15 Ways to Leave Your Corruptor
Capers Jones makes 15 suggestions that are worth considering toward improving Rhode Island’s economy, in yesterday’s edition of the Statewide Coalition’s daily RISC-y Business newsletter. Jones unequivocally places us in the conversation that we ought to be having across the state.
Of course, that doesn’t mean that everybody has to agree on every item, and several of his points pick up the consolidation theme about which I’m supremely skeptical. Consider:
9. Consolidate our department of transportation with either Massachusetts or Connecticut. Our DOT is dysfunctional, expensive, and has little value.
Here’s a question I’d offer as decisively opposed to such a plan: Of the players in the public-sector battle, who would be better able to work the levers of a big-dollar, multistate public agency — taxpayers/voters or unions? There’s no contest at all. Unionized labor will have the motivation of billions of dollars funneled to a relatively small group, while taxpayers will only have the motivation of a small portion of their total taxes, now entirely pulled apart from the many other issues that motivate voters, because those differ from state to state.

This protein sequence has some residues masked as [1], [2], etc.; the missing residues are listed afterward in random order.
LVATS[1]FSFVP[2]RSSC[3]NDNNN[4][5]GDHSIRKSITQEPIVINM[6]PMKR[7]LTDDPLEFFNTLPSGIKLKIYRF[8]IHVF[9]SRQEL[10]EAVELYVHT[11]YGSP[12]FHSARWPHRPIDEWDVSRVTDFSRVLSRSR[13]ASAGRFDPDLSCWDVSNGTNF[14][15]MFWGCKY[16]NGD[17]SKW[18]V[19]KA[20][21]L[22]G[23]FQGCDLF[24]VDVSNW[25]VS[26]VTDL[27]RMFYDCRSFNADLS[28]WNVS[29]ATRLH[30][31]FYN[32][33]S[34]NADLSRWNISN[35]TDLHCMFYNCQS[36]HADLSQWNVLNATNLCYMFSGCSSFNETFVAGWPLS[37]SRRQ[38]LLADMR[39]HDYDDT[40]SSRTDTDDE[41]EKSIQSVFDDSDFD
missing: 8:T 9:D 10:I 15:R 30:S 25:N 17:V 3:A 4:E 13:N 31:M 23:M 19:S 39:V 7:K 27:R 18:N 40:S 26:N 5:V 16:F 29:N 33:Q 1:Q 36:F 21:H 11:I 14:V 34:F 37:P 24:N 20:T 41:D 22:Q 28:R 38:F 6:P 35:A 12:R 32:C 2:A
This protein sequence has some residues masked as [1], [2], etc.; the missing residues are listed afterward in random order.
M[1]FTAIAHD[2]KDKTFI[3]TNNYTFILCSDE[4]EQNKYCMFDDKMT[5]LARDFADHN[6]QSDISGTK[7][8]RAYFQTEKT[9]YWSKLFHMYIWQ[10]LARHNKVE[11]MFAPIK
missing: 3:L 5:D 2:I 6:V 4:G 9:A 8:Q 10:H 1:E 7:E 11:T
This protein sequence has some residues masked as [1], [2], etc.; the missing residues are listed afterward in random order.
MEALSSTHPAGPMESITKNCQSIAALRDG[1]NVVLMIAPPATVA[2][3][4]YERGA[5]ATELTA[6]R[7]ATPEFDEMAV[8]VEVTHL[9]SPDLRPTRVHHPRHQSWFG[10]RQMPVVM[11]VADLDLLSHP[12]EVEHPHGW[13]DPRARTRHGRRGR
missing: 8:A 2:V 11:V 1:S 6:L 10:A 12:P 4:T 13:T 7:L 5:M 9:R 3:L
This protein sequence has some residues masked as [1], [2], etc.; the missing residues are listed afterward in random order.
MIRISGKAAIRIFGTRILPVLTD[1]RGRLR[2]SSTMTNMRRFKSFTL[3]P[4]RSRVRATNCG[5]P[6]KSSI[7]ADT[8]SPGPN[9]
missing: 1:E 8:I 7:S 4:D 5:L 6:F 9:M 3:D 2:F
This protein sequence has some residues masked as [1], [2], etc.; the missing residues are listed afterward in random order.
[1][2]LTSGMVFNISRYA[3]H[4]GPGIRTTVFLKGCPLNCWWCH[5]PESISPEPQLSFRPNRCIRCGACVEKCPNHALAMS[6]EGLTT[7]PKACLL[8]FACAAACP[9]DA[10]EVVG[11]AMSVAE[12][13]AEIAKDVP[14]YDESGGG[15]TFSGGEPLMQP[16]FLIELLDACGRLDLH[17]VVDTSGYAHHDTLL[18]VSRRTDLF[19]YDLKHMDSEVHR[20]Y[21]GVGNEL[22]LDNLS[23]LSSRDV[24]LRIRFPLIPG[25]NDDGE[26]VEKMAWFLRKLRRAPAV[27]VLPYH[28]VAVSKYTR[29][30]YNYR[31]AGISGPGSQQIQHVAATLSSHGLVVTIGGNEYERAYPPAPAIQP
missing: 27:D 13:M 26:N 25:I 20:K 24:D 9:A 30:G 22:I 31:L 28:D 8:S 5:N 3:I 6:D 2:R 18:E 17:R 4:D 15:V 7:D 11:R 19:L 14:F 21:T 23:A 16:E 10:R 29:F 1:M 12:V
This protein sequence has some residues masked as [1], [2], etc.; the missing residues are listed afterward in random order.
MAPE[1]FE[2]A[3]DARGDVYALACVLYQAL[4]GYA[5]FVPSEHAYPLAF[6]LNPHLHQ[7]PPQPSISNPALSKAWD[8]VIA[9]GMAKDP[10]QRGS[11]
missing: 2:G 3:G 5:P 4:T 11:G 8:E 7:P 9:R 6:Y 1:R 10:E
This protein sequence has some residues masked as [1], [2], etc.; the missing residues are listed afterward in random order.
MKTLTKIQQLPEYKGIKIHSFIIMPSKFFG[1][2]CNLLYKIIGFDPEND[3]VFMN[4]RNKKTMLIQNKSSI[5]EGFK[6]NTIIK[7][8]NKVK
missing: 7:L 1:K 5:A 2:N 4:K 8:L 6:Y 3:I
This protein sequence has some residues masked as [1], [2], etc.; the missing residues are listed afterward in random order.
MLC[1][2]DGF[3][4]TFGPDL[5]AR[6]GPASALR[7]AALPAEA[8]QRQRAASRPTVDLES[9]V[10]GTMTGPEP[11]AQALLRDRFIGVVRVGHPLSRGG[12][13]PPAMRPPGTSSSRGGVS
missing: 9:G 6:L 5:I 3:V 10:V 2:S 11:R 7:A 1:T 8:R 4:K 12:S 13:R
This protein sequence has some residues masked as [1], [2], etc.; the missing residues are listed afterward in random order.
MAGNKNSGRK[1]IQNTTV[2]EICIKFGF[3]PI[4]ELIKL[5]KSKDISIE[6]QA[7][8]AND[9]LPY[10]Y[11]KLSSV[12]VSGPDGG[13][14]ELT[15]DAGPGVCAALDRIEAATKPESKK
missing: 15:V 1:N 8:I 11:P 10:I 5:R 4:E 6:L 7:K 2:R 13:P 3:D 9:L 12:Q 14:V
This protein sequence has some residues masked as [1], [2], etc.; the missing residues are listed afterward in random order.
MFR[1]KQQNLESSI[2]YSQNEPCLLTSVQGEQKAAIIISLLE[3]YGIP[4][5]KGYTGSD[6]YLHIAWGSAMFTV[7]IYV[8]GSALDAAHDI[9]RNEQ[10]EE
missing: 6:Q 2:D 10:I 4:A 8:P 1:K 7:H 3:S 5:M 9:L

Jones also suggests consolidating schools and reducing the number of towns, cutting the General Assembly to a grand total of fifteen legislators. In a state with our specific problems of voter apathy and strong, statewide special interests, it’d hardly be worth coming up with a point spread to wager on the outcome of that centralized battle for a handful of powerful positions.